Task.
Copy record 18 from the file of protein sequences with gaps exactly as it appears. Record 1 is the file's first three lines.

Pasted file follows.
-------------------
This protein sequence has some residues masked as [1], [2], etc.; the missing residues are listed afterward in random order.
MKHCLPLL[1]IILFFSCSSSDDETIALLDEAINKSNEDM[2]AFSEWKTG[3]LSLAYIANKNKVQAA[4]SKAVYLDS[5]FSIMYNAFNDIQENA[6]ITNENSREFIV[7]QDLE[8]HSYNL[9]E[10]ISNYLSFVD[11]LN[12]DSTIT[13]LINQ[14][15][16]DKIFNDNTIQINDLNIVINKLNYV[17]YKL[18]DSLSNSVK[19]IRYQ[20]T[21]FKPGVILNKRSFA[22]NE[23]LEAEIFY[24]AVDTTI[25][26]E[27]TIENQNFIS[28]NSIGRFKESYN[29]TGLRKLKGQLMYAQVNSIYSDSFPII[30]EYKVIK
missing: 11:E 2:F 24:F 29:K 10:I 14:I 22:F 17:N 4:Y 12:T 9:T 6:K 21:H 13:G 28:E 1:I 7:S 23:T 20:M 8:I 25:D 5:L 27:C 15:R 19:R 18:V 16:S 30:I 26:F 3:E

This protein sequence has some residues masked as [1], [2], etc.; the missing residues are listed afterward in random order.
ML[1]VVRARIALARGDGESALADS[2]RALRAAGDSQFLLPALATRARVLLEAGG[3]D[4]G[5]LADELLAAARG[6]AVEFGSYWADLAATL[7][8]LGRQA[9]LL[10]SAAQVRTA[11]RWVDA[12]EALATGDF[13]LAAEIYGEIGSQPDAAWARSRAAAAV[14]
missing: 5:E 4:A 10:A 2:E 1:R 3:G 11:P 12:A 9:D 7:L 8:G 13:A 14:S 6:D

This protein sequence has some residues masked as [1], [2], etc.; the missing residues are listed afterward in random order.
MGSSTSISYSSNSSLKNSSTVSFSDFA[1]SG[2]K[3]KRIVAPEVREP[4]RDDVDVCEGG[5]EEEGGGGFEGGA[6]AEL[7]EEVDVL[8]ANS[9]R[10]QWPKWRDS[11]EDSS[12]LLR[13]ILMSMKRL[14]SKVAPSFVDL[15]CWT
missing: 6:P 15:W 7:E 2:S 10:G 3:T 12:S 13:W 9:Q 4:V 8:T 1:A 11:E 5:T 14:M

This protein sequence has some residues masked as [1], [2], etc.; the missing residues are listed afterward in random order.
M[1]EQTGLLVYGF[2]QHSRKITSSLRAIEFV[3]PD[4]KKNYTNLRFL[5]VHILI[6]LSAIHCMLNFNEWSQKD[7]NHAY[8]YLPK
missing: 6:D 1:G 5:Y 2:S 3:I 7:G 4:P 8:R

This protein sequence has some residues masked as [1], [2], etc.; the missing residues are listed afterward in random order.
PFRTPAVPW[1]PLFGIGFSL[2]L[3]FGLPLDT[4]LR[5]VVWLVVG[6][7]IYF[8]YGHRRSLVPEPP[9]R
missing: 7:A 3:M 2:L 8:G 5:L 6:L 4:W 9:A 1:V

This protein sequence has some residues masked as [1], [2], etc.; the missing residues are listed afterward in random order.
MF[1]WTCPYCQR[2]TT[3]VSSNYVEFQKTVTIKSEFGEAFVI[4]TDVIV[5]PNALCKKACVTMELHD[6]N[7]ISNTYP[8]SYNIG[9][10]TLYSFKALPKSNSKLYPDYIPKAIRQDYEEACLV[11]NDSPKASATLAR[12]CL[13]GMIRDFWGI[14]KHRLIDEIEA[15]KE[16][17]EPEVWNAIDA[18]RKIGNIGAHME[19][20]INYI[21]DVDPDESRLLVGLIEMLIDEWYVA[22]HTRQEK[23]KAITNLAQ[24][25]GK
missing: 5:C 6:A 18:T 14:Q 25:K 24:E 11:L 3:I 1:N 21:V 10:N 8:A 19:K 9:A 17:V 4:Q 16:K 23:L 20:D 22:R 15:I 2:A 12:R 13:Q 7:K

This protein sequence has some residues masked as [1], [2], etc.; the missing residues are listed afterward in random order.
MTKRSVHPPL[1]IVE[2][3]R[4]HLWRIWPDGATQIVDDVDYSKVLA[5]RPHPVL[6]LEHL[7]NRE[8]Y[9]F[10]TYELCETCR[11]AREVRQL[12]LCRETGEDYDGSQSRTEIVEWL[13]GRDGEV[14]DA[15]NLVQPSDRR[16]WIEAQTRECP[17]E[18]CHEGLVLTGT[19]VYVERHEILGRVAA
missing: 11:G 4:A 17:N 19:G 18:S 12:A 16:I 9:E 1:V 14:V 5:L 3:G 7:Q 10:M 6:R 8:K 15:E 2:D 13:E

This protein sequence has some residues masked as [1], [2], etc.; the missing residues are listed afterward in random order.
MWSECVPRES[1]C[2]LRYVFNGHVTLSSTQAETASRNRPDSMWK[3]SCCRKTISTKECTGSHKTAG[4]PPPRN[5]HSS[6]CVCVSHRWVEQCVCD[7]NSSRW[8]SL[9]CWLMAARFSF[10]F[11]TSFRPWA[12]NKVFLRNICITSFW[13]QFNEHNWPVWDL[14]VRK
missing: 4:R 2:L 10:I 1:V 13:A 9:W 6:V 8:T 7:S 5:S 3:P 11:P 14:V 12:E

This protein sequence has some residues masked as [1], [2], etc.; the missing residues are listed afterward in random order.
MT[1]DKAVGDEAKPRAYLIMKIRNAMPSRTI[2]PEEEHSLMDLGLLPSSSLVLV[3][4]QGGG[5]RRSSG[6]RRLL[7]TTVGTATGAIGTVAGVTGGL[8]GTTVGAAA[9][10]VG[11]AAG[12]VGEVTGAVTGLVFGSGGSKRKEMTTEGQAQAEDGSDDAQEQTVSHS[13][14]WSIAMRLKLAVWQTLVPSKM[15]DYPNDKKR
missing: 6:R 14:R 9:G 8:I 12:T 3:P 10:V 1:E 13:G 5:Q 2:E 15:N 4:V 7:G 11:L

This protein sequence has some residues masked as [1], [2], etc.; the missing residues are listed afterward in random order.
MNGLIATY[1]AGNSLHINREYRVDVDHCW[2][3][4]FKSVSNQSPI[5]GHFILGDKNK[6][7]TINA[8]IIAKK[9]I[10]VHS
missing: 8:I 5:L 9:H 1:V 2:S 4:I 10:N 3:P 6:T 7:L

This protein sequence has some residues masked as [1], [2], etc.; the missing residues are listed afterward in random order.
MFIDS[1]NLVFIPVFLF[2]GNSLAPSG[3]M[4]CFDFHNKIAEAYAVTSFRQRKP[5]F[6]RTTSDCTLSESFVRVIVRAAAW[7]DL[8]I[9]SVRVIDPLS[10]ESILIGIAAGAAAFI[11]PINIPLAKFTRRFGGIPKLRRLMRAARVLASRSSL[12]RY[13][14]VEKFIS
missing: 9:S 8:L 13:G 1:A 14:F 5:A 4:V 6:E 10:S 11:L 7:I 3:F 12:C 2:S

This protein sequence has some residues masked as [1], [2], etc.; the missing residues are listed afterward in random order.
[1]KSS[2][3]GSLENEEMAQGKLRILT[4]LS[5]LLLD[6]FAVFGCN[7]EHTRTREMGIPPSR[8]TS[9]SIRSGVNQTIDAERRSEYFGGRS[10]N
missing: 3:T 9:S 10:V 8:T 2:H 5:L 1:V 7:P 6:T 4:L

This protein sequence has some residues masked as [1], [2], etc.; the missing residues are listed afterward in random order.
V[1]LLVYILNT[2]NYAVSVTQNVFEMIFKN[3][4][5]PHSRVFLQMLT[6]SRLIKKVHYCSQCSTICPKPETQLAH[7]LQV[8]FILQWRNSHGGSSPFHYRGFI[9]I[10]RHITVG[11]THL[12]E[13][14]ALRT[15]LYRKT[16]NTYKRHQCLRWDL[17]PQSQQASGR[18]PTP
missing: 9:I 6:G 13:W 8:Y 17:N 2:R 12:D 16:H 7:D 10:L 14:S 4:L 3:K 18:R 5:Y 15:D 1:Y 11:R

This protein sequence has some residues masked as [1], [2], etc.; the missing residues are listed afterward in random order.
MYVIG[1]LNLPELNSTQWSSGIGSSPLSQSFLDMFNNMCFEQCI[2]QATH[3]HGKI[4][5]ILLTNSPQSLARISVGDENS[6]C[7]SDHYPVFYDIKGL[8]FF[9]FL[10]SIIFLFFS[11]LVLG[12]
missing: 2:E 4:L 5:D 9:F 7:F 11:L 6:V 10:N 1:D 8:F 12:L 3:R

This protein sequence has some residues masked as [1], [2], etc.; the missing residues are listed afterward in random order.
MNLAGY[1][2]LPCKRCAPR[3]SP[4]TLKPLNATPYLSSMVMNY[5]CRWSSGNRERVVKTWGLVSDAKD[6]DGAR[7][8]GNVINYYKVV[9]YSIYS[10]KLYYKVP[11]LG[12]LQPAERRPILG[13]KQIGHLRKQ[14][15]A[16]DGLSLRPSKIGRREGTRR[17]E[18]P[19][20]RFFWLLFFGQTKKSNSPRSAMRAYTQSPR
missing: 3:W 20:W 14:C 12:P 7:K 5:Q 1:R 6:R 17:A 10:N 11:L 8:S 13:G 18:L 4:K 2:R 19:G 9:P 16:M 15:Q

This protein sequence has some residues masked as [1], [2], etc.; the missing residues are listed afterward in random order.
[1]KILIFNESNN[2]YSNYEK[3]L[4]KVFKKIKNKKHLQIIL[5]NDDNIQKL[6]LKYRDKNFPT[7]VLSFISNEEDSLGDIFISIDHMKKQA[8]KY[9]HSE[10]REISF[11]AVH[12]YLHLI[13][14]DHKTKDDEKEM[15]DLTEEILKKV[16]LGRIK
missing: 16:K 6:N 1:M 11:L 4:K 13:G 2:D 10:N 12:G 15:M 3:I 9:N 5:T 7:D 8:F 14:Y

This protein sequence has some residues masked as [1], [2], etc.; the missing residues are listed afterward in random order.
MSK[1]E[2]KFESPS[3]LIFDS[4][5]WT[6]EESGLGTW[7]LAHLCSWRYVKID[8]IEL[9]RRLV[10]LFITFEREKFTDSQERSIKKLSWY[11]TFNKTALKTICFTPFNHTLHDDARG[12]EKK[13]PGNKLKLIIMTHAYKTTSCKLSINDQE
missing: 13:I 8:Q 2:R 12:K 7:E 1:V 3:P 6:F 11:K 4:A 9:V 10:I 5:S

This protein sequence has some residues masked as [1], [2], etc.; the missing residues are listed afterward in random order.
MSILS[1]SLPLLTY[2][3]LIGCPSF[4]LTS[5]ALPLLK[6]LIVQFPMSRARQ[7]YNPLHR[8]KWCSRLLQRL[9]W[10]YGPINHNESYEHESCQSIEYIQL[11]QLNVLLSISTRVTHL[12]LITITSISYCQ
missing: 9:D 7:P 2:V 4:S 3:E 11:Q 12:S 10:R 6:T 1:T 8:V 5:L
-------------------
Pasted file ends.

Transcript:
This protein sequence has some residues masked as [1], [2], etc.; the missing residues are listed afterward in random order.
MSILS[1]SLPLLTY[2][3]LIGCPSF[4]LTS[5]ALPLLK[6]LIVQFPMSRARQ[7]YNPLHR[8]KWCSRLLQRL[9]W[10]YGPINHNESYEHESCQSIEYIQL[11]QLNVLLSISTRVTHL[12]LITITSISYCQ
missing: 9:D 7:P 2:V 4:S 3:E 11:Q 12:S 10:R 6:T 1:T 8:V 5:L